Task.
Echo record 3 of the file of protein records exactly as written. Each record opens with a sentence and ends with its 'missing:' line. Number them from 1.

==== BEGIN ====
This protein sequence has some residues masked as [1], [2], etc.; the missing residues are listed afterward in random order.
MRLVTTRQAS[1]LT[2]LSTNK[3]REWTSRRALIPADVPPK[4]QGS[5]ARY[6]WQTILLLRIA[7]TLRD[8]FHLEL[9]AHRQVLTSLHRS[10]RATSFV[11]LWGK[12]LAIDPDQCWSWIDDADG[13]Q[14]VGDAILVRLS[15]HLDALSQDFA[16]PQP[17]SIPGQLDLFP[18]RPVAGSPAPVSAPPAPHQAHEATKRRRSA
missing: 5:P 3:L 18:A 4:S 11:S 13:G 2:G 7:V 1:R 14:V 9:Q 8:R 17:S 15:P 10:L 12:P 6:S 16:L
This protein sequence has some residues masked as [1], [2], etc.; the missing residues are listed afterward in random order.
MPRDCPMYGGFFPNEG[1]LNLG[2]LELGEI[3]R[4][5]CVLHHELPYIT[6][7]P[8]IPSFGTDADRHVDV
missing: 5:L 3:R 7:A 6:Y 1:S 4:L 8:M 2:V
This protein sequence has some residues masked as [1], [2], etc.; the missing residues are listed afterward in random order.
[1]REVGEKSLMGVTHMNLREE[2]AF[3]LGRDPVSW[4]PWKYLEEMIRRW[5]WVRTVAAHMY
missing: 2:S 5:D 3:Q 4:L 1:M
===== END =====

This protein sequence has some residues masked as [1], [2], etc.; the missing residues are listed afterward in random order.
[1]REVGEKSLMGVTHMNLREE[2]AF[3]LGRDPVSW[4]PWKYLEEMIRRW[5]WVRTVAAHMY
missing: 2:S 5:D 3:Q 4:L 1:M